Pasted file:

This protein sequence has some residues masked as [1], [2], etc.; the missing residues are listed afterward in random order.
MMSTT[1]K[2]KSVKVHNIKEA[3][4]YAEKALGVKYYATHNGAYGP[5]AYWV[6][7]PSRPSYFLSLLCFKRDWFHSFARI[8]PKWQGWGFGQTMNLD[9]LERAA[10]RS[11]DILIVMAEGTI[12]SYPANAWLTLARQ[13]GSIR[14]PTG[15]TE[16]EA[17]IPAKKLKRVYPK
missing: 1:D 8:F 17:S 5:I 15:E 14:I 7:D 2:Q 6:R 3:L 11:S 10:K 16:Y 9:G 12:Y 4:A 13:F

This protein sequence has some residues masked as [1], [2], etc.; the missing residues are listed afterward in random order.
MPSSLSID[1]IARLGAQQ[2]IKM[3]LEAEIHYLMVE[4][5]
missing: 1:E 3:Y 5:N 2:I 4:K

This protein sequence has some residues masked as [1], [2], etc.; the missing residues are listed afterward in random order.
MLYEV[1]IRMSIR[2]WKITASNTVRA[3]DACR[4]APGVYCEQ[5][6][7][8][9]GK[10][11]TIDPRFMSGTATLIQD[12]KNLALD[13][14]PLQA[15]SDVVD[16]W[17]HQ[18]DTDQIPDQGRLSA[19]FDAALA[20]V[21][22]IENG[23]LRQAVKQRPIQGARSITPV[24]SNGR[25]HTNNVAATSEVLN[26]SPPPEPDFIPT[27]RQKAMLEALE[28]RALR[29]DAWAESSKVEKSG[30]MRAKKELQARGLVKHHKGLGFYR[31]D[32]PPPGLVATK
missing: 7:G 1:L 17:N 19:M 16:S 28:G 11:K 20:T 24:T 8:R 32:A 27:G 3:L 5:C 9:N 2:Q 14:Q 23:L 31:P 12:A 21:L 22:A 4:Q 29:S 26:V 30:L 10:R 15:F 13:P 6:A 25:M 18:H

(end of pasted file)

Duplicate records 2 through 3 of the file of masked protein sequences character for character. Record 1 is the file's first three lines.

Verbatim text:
This protein sequence has some residues masked as [1], [2], etc.; the missing residues are listed afterward in random order.
MPSSLSID[1]IARLGAQQ[2]IKM[3]LEAEIHYLMVE[4][5]
missing: 1:E 3:Y 5:N 2:I 4:K

This protein sequence has some residues masked as [1], [2], etc.; the missing residues are listed afterward in random order.
MLYEV[1]IRMSIR[2]WKITASNTVRA[3]DACR[4]APGVYCEQ[5][6][7][8][9]GK[10][11]TIDPRFMSGTATLIQD[12]KNLALD[13][14]PLQA[15]SDVVD[16]W[17]HQ[18]DTDQIPDQGRLSA[19]FDAALA[20]V[21][22]IENG[23]LRQAVKQRPIQGARSITPV[24]SNGR[25]HTNNVAATSEVLN[26]SPPPEPDFIPT[27]RQKAMLEALE[28]RALR[29]DAWAESSKVEKSG[30]MRAKKELQARGLVKHHKGLGFYR[31]D[32]PPPGLVATK
missing: 7:G 1:L 17:N 19:M 16:S 28:G 11:K 20:T 24:T 8:R 32:A 27:G 3:L 5:C 9:N 2:Q 14:Q 23:L 31:P 12:A 21:L 22:A 4:Q 29:S 26:V 30:L 10:R 15:F 13:P 6:A 25:M 18:H